Access

You are not currently logged in.

Access your personal account or get JSTOR access through your library or other institution:

login

Log in to your personal account or through your institution.

Increase in Natural Fertility During the Early Stages of Modernization: Canadian Indians Case Study

A. Romaniuk
Demography
Vol. 18, No. 2 (May, 1981), pp. 157-172
Published by: Springer on behalf of the Population Association of America
Stable URL: http://www.jstor.org/stable/2061090
Page Count: 16
  • Download ($43.95)
  • Cite this Item
Increase in Natural Fertility During the Early Stages of Modernization: Canadian Indians Case Study
Preview not available

Abstract

It has been hypothesized that populations may experience an increase in their natural fertility during the early stages of modernization as a result of the relaxation of various fertility-inhibiting practices and customs prevalent in traditional societies. This article offers evidence of such an increase in natural fertility among Canadian Indians. The main underlying cause is found to be in the massive, almost abrupt, shift from prolonged breastfeeding to bottlefeeding which took place prior to the onset of large-scale birth control practices among Canadian Indians.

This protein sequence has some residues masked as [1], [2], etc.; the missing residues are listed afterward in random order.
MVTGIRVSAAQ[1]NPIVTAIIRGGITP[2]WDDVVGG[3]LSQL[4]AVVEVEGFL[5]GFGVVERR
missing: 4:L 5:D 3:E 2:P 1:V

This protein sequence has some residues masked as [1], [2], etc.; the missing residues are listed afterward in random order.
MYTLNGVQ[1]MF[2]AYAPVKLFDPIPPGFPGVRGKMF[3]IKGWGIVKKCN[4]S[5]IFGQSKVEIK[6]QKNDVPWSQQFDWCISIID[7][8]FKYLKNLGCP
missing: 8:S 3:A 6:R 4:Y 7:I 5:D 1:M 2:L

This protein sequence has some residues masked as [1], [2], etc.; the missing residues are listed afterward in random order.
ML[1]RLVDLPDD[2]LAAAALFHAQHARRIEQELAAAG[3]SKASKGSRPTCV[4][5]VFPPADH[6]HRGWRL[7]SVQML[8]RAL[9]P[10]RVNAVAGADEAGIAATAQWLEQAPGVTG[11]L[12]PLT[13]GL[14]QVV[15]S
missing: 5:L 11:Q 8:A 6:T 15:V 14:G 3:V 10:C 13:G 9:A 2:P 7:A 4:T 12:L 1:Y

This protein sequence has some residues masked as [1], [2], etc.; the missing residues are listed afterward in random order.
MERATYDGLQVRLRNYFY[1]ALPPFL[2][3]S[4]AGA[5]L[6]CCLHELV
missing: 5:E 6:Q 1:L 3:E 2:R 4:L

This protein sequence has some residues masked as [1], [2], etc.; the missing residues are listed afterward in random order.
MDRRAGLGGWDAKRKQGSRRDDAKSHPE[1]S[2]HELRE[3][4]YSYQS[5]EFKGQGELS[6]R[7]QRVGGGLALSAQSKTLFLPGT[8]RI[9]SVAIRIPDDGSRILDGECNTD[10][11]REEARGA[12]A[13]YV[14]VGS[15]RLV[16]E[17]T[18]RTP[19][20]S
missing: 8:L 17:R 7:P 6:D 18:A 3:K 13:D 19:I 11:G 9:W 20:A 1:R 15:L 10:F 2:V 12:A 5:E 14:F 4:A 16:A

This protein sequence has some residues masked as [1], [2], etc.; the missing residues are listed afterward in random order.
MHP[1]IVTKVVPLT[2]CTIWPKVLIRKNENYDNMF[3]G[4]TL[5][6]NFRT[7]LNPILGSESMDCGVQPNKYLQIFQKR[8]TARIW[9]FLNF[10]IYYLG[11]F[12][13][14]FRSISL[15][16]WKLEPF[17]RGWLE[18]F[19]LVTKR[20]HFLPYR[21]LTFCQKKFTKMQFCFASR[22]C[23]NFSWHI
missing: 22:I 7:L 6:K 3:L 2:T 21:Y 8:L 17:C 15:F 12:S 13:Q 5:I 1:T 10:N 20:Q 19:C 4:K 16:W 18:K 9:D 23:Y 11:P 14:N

Page Thumbnails

  • Thumbnail: Page 
157
    157
  • Thumbnail: Page 
158
    158
  • Thumbnail: Page 
159
    159
  • Thumbnail: Page 
160
    160
  • Thumbnail: Page 
161
    161
  • Thumbnail: Page 
162
    162
  • Thumbnail: Page 
163
    163
  • Thumbnail: Page 
164
    164
  • Thumbnail: Page 
165
    165
  • Thumbnail: Page 
166
    166
  • Thumbnail: Page 
167
    167
  • Thumbnail: Page 
168
    168
  • Thumbnail: Page 
169
    169
  • Thumbnail: Page 
170
    170
  • Thumbnail: Page 
171
    171
  • Thumbnail: Page 
172
    172